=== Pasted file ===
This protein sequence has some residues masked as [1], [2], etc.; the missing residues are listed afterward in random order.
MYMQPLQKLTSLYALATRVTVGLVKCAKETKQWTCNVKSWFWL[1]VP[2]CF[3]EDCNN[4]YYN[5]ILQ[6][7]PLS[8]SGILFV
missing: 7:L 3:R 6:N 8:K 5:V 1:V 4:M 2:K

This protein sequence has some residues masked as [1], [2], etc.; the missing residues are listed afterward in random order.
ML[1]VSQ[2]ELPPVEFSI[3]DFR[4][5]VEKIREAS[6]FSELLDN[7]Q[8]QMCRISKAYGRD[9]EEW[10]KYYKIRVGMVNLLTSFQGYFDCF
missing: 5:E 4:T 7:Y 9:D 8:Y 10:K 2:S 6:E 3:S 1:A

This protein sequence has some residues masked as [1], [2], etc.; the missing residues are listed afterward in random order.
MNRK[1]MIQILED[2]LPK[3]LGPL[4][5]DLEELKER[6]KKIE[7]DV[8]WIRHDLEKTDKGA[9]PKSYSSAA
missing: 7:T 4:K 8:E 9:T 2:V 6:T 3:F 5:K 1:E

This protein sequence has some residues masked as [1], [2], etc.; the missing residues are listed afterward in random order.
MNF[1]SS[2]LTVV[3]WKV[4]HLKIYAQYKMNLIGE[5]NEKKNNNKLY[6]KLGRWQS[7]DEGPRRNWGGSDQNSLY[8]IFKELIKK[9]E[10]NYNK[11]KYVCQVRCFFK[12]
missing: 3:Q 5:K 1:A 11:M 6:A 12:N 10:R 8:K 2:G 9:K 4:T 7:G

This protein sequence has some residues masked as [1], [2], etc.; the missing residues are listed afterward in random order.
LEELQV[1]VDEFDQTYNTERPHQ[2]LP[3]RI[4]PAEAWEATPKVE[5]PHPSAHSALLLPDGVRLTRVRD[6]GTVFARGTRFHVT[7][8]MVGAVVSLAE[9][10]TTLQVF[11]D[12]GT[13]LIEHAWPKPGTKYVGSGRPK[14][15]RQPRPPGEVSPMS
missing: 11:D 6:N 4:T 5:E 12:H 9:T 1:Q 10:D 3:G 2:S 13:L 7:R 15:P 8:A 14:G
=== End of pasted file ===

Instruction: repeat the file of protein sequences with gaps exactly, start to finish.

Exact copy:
This protein sequence has some residues masked as [1], [2], etc.; the missing residues are listed afterward in random order.
MYMQPLQKLTSLYALATRVTVGLVKCAKETKQWTCNVKSWFWL[1]VP[2]CF[3]EDCNN[4]YYN[5]ILQ[6][7]PLS[8]SGILFV
missing: 7:L 3:R 6:N 8:K 5:V 1:V 4:M 2:K

This protein sequence has some residues masked as [1], [2], etc.; the missing residues are listed afterward in random order.
ML[1]VSQ[2]ELPPVEFSI[3]DFR[4][5]VEKIREAS[6]FSELLDN[7]Q[8]QMCRISKAYGRD[9]EEW[10]KYYKIRVGMVNLLTSFQGYFDCF
missing: 5:E 4:T 7:Y 9:D 8:Y 10:K 2:S 6:E 3:S 1:A

This protein sequence has some residues masked as [1], [2], etc.; the missing residues are listed afterward in random order.
MNRK[1]MIQILED[2]LPK[3]LGPL[4][5]DLEELKER[6]KKIE[7]DV[8]WIRHDLEKTDKGA[9]PKSYSSAA
missing: 7:T 4:K 8:E 9:T 2:V 6:T 3:F 5:K 1:E

This protein sequence has some residues masked as [1], [2], etc.; the missing residues are listed afterward in random order.
MNF[1]SS[2]LTVV[3]WKV[4]HLKIYAQYKMNLIGE[5]NEKKNNNKLY[6]KLGRWQS[7]DEGPRRNWGGSDQNSLY[8]IFKELIKK[9]E[10]NYNK[11]KYVCQVRCFFK[12]
missing: 3:Q 5:K 1:A 11:M 6:A 12:N 10:R 8:K 2:G 9:K 4:T 7:G

This protein sequence has some residues masked as [1], [2], etc.; the missing residues are listed afterward in random order.
LEELQV[1]VDEFDQTYNTERPHQ[2]LP[3]RI[4]PAEAWEATPKVE[5]PHPSAHSALLLPDGVRLTRVRD[6]GTVFARGTRFHVT[7][8]MVGAVVSLAE[9][10]TTLQVF[11]D[12]GT[13]LIEHAWPKPGTKYVGSGRPK[14][15]RQPRPPGEVSPMS
missing: 11:D 6:N 4:T 5:E 12:H 9:T 1:Q 10:D 3:G 2:S 13:L 7:R 15:P 8:A 14:G